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70% Of Startups Offer Remote Work Options As Hiring Heats Up, Y Combinator Data Shows

Startup hiring during the pandemic boomed, as did the expansion of remote roles. That’s according to Y Combinator, the influential startup accelerator, which quietly launched its Work at a Startup (WaaS) platform back in 2018 to help companies hire the right people.

Beginning the hiring process is a challenge that program director Ryan Choi said founders often describe as among “the hardest things about building their startups.”

Now, more than three years into the program and almost two years into a pandemic, those challenges of startup-building have in many ways increased, with a competitive job market and more funding into seed-stage startups.

When a job seeker joins the WaaS platform, they have access to Y Combinator companies that are actively recruiting, currently numbering around 1,200. Once a company exits, they graduate out of the WaaS platform.

“We make sure that founders are on the platform, so you get messages from founders who are building these companies,” Choi said.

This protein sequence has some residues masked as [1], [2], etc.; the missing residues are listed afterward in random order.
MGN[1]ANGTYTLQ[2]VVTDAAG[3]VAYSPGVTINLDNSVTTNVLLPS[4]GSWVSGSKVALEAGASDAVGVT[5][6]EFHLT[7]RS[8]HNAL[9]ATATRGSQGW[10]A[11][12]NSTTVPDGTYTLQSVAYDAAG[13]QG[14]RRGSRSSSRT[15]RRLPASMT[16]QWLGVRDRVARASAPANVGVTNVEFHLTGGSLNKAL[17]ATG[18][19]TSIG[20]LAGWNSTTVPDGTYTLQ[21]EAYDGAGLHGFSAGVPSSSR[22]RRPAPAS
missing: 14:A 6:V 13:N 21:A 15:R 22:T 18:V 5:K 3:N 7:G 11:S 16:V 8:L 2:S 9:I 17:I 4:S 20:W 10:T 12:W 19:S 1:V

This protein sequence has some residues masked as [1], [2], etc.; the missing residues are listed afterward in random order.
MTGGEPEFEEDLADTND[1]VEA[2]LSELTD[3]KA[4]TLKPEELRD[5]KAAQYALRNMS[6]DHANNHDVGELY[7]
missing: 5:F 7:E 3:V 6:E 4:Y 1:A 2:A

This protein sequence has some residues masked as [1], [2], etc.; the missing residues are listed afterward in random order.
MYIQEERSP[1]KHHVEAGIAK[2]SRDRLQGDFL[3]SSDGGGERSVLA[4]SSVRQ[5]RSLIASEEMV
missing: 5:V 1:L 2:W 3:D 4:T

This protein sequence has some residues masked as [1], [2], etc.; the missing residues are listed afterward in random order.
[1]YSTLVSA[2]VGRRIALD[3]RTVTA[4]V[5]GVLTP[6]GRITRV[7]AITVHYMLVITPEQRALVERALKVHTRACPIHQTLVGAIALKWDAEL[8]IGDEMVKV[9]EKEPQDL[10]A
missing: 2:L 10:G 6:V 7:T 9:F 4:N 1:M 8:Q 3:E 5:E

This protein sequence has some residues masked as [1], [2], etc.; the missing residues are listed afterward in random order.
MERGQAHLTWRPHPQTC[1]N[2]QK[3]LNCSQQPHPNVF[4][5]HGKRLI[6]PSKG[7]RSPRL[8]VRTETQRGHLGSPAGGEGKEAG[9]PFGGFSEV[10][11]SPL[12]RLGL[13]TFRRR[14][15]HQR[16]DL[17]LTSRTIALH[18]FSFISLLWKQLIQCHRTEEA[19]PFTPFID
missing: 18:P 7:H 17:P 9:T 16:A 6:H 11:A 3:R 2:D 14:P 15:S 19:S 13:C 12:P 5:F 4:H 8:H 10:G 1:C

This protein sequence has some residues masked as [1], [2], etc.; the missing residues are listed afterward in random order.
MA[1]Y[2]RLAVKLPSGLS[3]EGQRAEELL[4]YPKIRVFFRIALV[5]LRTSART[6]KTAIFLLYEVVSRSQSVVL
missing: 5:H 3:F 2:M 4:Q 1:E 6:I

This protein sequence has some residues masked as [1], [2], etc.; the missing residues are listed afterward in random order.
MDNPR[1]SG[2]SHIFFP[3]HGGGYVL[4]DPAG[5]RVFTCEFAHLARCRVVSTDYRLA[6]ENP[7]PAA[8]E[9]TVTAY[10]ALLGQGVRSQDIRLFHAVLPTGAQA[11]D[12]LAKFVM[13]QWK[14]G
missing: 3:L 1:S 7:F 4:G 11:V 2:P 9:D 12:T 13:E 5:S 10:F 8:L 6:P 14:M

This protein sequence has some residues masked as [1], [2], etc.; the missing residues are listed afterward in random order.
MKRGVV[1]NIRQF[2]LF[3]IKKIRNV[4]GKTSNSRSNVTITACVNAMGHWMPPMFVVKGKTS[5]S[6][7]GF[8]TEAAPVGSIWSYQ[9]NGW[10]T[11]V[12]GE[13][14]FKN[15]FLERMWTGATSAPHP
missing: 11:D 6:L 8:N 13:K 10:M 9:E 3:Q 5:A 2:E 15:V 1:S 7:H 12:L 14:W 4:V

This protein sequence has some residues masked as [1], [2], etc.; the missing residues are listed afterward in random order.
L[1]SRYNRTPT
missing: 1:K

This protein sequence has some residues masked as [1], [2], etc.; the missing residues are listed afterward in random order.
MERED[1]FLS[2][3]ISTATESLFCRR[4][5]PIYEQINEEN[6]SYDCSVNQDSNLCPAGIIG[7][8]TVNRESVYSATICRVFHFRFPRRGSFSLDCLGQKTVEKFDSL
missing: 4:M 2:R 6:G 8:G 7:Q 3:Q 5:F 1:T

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Hiring and remote work ramp-up

The two big trends YC sees in its data are a ramp-up in hiring and the rapid shift to remote work. 

The platform has also seen a significant increase in job listings—6.5x as many in 2021 versus 2020—with the increase in hiring mirroring the blockbuster startup funding year of 2021

Many of those jobs are now also offered as remote roles. The WaaS platform has seen a 6.4x increase in remote-friendly jobs in 2021 versus 2020, with 70 percent of jobs remote or could be remote. (Remote is defined as a company where at least 25 percent of roles have a remote option.)

In 2019, just 15 percent of small companies and 10 percent of large companies on the platform were building remote organizations. In 2021, that shifted dramatically to 86 percent of small companies and 85 percent of large companies. 

New deal terms